#20: The mystery of the twin islands comes out at night. New Zealand, literally invented the word tramping, which means overnight hiking. NZ is famous for a number of unique huts, dotted along picturesque hiking routes, which are used by…you guessed it right, trampers. That’s a word too.
#21: Auckland, an important city of New Zealand, has the highest per capita of boats among every city of the world. It is rightly called “The City of Sails.”
#22: The first Rugby World Cup had an unexpected winner, New Zealand. The country shined on the world stage in 1987, beating Australia. In 2011, the two island nations clashed again at the finals and as they say- History repeats itself. The New Zealand All Blacks, again crushed Australia to a humiliating defeat.
#23: New Zealand is also home to an entire family tree of volcanoes. It’s filled with active ones, dormant ones, pre-historic ones, calderas and many more. These natural pressure cookers have created beautiful craters, making them an exciting spot for hiking.
#24: The island nation has not been affected by the malice of industrial ones. The 2013 Global Peace Index, placed NZ at the third safest country to live in, behind Iceland and Denmark.
#25: The silver fern is the symbol of unity in the Island Nation. It can be found everywhere from its currency to its unofficial flag. The uniform of the national cricket team and the army bear the same silver fern, in a black background.
#26: The tallest structure in the whole Southern Hemisphere is The Sky Tower of Auckland.
#27: New Zealand remains a vocal supporter of nuclear non-proliferation. In 1980, it was forced out of the ANZUS, which was an alliance between Australia, New Zealand, and the USA, for not accepting nuclear arms use. Even today, it has no nuclear power plant.
#28: The most brilliant irony of it is the father of nuclear physics; Ernest Rutherford was from New Zealand. A scientist every kid knows, he has also won the Nobel Prize in Chemistry for his outstanding research on atomic theory.
#29: Liberty is the sweetest part of New Zealand. Homosexuality, Prostitution, Brothel Keeping are all fairly legal, to a certain degree. Even the age for consensual sex is 16 years against the global average of 18.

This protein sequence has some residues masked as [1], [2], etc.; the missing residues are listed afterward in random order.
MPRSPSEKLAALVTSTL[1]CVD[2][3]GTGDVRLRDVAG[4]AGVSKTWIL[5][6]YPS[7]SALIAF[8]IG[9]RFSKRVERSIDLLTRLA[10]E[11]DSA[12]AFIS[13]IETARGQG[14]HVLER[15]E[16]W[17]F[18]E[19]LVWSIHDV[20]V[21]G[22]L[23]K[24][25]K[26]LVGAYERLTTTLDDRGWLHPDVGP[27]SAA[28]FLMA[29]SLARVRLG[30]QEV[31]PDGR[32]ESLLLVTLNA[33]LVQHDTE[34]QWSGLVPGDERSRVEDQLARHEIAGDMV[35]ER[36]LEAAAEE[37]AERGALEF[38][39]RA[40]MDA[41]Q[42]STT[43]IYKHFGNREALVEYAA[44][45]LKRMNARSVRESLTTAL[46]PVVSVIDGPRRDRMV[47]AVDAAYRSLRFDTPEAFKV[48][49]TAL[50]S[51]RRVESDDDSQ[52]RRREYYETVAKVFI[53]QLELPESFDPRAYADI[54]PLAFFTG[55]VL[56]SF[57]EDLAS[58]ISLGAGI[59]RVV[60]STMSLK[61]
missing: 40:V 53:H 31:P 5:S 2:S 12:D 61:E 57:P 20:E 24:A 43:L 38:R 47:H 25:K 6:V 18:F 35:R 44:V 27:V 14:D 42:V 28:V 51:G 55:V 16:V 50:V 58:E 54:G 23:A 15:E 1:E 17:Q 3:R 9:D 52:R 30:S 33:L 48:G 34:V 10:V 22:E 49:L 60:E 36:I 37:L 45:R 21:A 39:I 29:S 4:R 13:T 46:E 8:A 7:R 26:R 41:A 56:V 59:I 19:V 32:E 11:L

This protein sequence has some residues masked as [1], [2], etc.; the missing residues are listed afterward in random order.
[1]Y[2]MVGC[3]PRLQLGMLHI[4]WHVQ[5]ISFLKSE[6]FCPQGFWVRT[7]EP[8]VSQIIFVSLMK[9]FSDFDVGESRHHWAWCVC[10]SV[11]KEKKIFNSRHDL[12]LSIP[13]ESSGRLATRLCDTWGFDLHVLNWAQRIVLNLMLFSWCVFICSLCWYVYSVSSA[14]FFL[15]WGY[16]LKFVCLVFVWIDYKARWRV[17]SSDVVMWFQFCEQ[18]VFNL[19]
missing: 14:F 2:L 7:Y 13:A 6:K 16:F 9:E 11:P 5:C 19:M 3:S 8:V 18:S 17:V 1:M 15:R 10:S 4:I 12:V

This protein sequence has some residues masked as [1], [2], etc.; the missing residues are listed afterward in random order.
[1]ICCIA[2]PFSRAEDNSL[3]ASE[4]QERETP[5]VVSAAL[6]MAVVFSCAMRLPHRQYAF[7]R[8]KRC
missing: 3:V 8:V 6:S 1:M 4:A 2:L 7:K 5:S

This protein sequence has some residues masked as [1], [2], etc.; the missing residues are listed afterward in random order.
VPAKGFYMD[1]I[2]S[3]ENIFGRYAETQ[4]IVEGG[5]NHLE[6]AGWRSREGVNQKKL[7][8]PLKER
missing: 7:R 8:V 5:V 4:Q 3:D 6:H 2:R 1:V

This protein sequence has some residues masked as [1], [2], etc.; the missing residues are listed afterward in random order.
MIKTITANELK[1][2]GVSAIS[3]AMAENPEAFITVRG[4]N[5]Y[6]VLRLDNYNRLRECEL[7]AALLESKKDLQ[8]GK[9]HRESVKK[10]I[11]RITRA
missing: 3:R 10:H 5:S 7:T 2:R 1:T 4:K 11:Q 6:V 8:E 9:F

#30: The first Transsexual to be a Governor and a Member of Parliament, was Georgina Beyer, a native of New Zealand. Her background in prostitution didn’t dent her social image, as New Zealand is very tolerant.
#31: The country has a wild side. Kiwis associate themselves with adventurous sports like kayaking, white-water rafting, skiing, mountaineering, and rugby. It also has a world renowned team in the gentle man’s game, cricket.
#32: The funniest part of New Zealand Air Force is its logo: A kiwi, which is a flightless bird. It was better suited for land forces.
#33: New Zealand found The Black Cocks hard to swallow, no pun intended. The Black Cocks was a name innocently given to New Zealand’s national badminton team, but faced wide protests, forcing the authorities to reconsider the name.
#34: New Zealand should be more careful while naming. The famous Ninety miles beach is actually ninety kilometers in length.
#35: New Zealand has a strange tradition of having two national anthems. The first is, God Save the Queen while the other being, God Defend New Zealand. One point to NZ for patriotism.
#36: The world’s single largest name of a place is “Taumata whakatangi hangakoauau o tamatea turi pukakapiki maunga horo nuku pokai whenua kitanatahu”. It can be translated into a little story about the place, which goes something like this: “the place where Tamatea, the man with the big knees, who slid, climbed and swallowed mountains, known as ‘landeater’, played his flute to his loved one.”
#37: The Waipoua Forest of New Zealand is home to the king of trees, The Kauri trees. These are the largest and longest living trees of the plant kingdom. A healthy Kauri tree can live up to 1000 years.
#38: The economy of New Zealand puts it in a surprising spot among the top 10 nations with the highest Human Development Index. A rare feat for an island nation of its size.
#39: New Zealand has an active marine volcano, The Whakaari or The White Island, which attracts tourists and geologists in equal numbers.
#40: Who says two poles can’t meet? The food of Australia is a unique symbiosis of Maori food and European cuisine. The poles did meet but soon Maori people, who were isolated for too long, fell ill to foreign diseases like obesity, blood pressure, and heart diseases.
#41: In 1896, New Zealand saw the first public screening of a motion picture. Then in 1914, it made its first feature film. Since then it evolved through various eras of cinema.
#42: New Zealand has three official languages, one of them being New Zealand Sign Language. It can technically be used to give a “speech” in the Parliament or any official gathering.